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Kailas Menon: I believe in team work 

Music composer Kailas Menon talks about his work in Theevandi, Finals and the upcoming Edakkad Battalion 06

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Published: 15th October 2019

While the song Jeevamshamayi from Theevandi is still fresh in everyone’s minds, its composer Kailas Menon has come out with another chartbuster, Nee Hima Mazhayayi, from the new Tovino Thomas-Samyuktha Menon film, Edakkad Battalion 06. The track, penned by BK Harinarayanan and sung by Nithya Mammen and KS Harishankar, has now crossed 3 million views on YouTube.

The instantly hummable romantic track evokes, in a few places, Pudhu Vellai Mazhai from Roja. While agreeing on the similarity, Kailas says it was not an influence. “Both tracks have the Darbari Kanada raga as their base and therein lies the similarity,” he explains, citing other similarly remarkable Darbari Kanada-based examples like Pookul Pookum (Madrasapattinam), Shalabham Vazhimaaruma (Achaneyanenikkishtam), and Malare Mounama (Karna). “These tracks are some of my personal favourites. While doing Nee Hima Mazhayayi, I was thinking it would be nice if something like Pudhu Vellai Mazhai came out in Malayalam, even though I knew I wouldn’t be able to reach that level (laughs).”

Excerpts from a conversation with the composer:

Since Jeevamshamayi was successful, was there pressure to live up to that with your next project?

When people say tell me I can’t do a song like Jeevamshamayi again, it’s definitely a challenge. There are expectations, naturally, but it’s impossible to do a song like that again. We can only do what the film demands. The emotion of Nee Hima Mazhayayi is intense — much stronger than Jeevamshamaayi, I’d say. There is a painful element in it somewhere.

Would you say this is your most creatively fulfilling work?

It’s my personal favourite of all my compositions. Unlike the rest of my work, I instinctively knew that Nee Hima Mazhayayi would work. Everyone I showed the track to was instantly addicted to it. With Jeevamshamayi, there were mixed opinions initially. A lot of people said it wouldn’t work — and there are people who still don’t like it. But that was not the case with Nee Hima Mazhayayi. I was very confident about it.

Do you prefer having some footage beforehand or do you work on the music first?

I have done it both ways, and I’m comfortable with either. It all depends on the situation. I personally prefer having the footage beforehand. There were some songs in Edakkad that were composed before the footage was ready whereas, with some others, the visuals were necessary to come up with a suitable score.

Looking at recent South Indian films, there seems to be a compulsion to be more hip and trendy with the music. Even composers like AR Rahman are doing songs that incorporate modern pop culture. Do you feel this compulsion as well?

So far, I’ve not felt it. The filmmakers I have worked with until now have been very encouraging. They want me to come up with quality content that will stand the test of time rather than doing something just for the sake of delivering a hit. When I did Theevandi, Fellini TP (director) told me to make something that would endure.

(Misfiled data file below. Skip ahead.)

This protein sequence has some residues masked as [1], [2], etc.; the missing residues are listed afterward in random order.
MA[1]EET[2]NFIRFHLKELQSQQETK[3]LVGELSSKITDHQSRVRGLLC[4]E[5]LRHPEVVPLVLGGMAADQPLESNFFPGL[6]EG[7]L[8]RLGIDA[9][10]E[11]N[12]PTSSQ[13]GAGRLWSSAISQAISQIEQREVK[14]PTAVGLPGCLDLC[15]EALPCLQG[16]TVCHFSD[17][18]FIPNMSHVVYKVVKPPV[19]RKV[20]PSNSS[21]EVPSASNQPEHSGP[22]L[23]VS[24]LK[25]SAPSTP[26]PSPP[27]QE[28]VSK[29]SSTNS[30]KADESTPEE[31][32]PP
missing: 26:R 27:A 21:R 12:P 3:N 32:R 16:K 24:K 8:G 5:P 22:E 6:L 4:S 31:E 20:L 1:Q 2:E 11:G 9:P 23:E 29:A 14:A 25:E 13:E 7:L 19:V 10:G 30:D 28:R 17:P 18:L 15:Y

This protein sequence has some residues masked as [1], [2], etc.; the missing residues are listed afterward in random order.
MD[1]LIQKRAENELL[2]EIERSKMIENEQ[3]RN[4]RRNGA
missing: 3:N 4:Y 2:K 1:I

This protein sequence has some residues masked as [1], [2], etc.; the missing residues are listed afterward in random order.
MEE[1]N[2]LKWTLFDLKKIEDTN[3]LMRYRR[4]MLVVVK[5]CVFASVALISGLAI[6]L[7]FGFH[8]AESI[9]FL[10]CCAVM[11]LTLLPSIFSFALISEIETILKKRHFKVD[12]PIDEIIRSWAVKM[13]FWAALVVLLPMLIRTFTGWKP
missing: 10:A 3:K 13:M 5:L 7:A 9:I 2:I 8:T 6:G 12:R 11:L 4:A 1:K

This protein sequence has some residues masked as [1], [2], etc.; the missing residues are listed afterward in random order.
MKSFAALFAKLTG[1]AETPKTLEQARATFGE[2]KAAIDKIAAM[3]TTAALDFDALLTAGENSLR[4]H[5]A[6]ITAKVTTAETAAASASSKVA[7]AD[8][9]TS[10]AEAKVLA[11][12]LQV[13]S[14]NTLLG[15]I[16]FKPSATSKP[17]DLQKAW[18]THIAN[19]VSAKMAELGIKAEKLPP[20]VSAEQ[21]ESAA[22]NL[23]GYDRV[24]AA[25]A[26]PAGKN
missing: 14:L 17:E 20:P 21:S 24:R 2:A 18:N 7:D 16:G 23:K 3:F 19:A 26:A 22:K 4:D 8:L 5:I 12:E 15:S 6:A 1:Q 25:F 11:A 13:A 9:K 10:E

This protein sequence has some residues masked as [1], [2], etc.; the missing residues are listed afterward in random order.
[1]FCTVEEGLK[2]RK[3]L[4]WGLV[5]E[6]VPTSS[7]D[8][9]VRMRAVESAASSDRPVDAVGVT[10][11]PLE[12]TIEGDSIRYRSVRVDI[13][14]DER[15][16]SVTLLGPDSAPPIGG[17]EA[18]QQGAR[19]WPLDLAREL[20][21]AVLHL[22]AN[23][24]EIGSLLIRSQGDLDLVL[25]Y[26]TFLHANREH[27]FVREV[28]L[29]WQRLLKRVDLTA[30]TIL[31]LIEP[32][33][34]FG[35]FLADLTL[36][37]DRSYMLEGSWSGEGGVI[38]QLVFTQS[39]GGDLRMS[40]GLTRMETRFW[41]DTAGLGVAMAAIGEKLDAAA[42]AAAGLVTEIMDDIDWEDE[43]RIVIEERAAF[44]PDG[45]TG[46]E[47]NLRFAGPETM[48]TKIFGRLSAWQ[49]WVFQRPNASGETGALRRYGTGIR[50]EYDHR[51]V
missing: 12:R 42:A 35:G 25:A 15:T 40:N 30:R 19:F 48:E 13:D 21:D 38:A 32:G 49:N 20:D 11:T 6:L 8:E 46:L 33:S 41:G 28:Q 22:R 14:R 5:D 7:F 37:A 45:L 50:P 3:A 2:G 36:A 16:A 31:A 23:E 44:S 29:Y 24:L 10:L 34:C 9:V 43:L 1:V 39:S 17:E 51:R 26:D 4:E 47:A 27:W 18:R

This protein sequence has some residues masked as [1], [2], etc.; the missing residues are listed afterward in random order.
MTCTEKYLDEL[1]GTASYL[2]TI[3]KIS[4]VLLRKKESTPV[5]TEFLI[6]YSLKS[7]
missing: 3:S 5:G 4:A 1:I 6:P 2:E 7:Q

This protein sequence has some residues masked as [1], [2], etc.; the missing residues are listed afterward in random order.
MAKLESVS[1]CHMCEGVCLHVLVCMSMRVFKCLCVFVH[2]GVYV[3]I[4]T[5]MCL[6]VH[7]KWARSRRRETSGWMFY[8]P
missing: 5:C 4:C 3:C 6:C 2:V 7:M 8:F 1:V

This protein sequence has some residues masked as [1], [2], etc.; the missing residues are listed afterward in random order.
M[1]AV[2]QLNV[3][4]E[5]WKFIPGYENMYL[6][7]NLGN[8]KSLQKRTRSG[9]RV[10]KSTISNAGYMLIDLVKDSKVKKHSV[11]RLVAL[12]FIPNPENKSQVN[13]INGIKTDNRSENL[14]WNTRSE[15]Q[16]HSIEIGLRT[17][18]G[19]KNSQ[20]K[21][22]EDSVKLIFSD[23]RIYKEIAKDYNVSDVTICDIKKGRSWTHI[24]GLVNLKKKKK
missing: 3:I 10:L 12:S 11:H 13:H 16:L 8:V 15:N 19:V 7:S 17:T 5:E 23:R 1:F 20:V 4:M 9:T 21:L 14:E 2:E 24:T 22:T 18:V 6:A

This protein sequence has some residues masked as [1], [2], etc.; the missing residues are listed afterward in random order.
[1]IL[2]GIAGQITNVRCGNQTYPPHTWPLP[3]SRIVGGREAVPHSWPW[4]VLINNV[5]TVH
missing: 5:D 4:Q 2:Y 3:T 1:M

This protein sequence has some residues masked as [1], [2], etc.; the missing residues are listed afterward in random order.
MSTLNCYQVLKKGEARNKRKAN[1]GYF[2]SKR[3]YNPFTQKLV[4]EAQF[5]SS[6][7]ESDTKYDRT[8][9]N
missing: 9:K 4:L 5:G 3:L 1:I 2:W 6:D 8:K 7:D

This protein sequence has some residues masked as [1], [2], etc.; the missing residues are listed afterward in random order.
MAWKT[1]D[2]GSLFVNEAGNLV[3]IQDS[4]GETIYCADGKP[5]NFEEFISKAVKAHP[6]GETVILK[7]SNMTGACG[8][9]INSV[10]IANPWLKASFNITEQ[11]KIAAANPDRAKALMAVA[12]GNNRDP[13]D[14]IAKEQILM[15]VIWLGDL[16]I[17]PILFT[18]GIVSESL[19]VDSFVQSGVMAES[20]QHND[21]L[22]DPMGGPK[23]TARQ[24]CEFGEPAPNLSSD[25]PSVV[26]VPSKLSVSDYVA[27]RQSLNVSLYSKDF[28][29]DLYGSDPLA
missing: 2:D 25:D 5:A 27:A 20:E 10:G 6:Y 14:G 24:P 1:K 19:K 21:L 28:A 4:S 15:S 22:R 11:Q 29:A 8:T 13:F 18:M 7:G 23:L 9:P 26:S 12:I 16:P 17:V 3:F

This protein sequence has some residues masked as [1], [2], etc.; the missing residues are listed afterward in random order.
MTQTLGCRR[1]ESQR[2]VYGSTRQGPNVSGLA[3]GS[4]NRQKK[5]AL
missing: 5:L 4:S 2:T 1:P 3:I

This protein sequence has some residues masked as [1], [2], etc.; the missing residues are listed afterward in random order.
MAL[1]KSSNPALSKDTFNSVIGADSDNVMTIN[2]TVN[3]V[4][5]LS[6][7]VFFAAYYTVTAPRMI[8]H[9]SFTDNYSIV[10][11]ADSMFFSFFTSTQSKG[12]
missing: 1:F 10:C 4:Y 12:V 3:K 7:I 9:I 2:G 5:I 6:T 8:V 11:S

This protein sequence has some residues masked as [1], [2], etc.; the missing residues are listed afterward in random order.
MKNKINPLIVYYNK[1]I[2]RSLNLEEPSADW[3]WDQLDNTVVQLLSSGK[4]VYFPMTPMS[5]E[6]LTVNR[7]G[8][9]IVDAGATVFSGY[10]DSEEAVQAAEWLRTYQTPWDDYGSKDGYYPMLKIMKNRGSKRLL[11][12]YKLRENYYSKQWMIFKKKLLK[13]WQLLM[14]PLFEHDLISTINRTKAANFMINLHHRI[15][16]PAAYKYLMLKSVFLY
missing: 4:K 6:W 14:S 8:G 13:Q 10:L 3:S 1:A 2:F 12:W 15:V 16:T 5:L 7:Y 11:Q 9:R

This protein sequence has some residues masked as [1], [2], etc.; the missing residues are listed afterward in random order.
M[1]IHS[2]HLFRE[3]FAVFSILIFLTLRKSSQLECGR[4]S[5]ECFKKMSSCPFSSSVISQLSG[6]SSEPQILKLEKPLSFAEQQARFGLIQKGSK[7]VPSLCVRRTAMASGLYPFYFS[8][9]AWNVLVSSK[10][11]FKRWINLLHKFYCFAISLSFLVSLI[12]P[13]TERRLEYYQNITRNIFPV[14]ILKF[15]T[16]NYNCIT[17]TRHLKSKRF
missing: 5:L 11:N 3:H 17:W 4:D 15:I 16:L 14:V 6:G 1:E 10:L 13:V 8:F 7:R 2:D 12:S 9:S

Are you particular about working with collaborators who share the same wavelength?

I believe in teamwork. Be it Theevandi, Finals, or Edakkad, I’m thoroughly involved in every aspect of the project. If the music doesn’t sync with the footage, I try to sort it out with the editor. Sometimes a small suggestion can make a huge difference. Every successful film is the result of a great team, where one person’s shortcoming is corrected by the other. Take sound mixing, for instance. In some areas, the music has to be highlighted while in the others, sound effects dominate the score. If we do the music and then leave everything up to the sound designer, he might do the work as per his judgement.

Does a musician have to be knowledgable about sound engineering?

Well, it’s good to have an awareness about it. But here’s the thing. I realised that more than talent, it’s about learning. Be it music direction or any other department, your ability to stand out depends on your observation skills. That requires you to watch and learn from a lot of films. More than being a musician, it’s about looking at the overall film and understanding what works and what doesn’t.

Your work in Finals was on par with some of the best in international cinema. How did you achieve that quality?

Finals required two different types of music because the first half was of one mood and the second half another. Arun PR (director) knew exactly what he wanted. Typically, a thrilling piece of music is used for race sequences. However, Arun said he wanted a pleasant, cheerful score so that audiences won’t see that unexpected interval moment coming. Everyone was shocked by that interval scene. And we didn’t use any reference music because if we follow a template, it would make us too comfortable and repetitive.

You recently launched your own music label Kailas Menon Productions. What was the impetus for that decision?

It mainly has to do with the fact that the rights and revenue of our work will belong only to us. A music director may not make much from his work but the label owners profit highly from it. This is why a lot of composers wish to start their own label. Since the audio rights of Finals were not already sold, I thought of stepping in. However, with Edakkad, other music labels offered the producers much more than what I could. The producers were willing to give me the rights, but I felt it wouldn’t be right to offer less than what someone else had offered them.

(Edakkad Battalion 06 comes out in theatres this Friday)

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